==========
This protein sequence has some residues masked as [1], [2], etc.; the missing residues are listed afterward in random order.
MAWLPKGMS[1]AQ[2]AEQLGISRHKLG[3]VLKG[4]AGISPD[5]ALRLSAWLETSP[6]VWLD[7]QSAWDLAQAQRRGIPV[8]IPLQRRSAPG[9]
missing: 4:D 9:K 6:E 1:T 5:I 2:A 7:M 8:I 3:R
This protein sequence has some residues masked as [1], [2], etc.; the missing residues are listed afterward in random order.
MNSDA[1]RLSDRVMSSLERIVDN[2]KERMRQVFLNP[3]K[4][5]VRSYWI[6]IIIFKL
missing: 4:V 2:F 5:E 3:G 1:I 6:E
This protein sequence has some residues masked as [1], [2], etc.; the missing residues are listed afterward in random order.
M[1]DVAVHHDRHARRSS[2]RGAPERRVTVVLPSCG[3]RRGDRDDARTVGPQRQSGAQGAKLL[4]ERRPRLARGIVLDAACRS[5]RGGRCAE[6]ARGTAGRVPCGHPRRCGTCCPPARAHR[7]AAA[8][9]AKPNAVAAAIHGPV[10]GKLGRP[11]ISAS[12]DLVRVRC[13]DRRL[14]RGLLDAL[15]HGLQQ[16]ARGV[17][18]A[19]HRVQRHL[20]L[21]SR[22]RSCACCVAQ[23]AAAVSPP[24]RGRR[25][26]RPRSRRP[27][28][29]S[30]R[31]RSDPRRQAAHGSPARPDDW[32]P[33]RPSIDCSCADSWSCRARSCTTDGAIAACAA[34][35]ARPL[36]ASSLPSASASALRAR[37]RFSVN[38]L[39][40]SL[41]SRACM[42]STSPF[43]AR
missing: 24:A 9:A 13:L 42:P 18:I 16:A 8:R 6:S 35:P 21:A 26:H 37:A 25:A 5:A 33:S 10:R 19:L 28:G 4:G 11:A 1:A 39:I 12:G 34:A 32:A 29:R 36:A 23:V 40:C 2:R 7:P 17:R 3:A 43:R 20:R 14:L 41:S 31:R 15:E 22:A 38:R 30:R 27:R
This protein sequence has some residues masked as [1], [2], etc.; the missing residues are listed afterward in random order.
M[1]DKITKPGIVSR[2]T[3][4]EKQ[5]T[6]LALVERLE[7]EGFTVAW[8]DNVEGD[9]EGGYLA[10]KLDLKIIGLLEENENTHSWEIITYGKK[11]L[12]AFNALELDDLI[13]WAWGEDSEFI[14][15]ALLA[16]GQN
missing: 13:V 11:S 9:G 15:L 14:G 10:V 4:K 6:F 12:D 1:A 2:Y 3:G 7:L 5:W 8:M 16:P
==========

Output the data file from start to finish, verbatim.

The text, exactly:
This protein sequence has some residues masked as [1], [2], etc.; the missing residues are listed afterward in random order.
MAWLPKGMS[1]AQ[2]AEQLGISRHKLG[3]VLKG[4]AGISPD[5]ALRLSAWLETSP[6]VWLD[7]QSAWDLAQAQRRGIPV[8]IPLQRRSAPG[9]
missing: 4:D 9:K 6:E 1:T 5:I 2:A 7:M 8:I 3:R
This protein sequence has some residues masked as [1], [2], etc.; the missing residues are listed afterward in random order.
MNSDA[1]RLSDRVMSSLERIVDN[2]KERMRQVFLNP[3]K[4][5]VRSYWI[6]IIIFKL
missing: 4:V 2:F 5:E 3:G 1:I 6:E
This protein sequence has some residues masked as [1], [2], etc.; the missing residues are listed afterward in random order.
M[1]DVAVHHDRHARRSS[2]RGAPERRVTVVLPSCG[3]RRGDRDDARTVGPQRQSGAQGAKLL[4]ERRPRLARGIVLDAACRS[5]RGGRCAE[6]ARGTAGRVPCGHPRRCGTCCPPARAHR[7]AAA[8][9]AKPNAVAAAIHGPV[10]GKLGRP[11]ISAS[12]DLVRVRC[13]DRRL[14]RGLLDAL[15]HGLQQ[16]ARGV[17][18]A[19]HRVQRHL[20]L[21]SR[22]RSCACCVAQ[23]AAAVSPP[24]RGRR[25][26]RPRSRRP[27][28][29]S[30]R[31]RSDPRRQAAHGSPARPDDW[32]P[33]RPSIDCSCADSWSCRARSCTTDGAIAACAA[34][35]ARPL[36]ASSLPSASASALRAR[37]RFSVN[38]L[39][40]SL[41]SRACM[42]STSPF[43]AR
missing: 24:A 9:A 13:L 42:P 18:I 16:A 8:R 6:S 35:P 21:A 26:H 37:A 25:A 5:A 33:S 10:R 19:L 28:G 4:G 11:A 1:A 39:I 12:G 34:A 32:A 29:R 36:A 23:V 40:C 2:R 7:P 17:R 3:A 43:R 20:R 14:L 41:S 31:R 15:E 22:A 38:R 30:R 27:R
This protein sequence has some residues masked as [1], [2], etc.; the missing residues are listed afterward in random order.
M[1]DKITKPGIVSR[2]T[3][4]EKQ[5]T[6]LALVERLE[7]EGFTVAW[8]DNVEGD[9]EGGYLA[10]KLDLKIIGLLEENENTHSWEIITYGKK[11]L[12]AFNALELDDLI[13]WAWGEDSEFI[14][15]ALLA[16]GQN
missing: 13:V 11:S 9:G 15:L 14:G 10:V 4:K 6:F 12:D 1:A 2:Y 3:G 7:L 5:W 8:M 16:P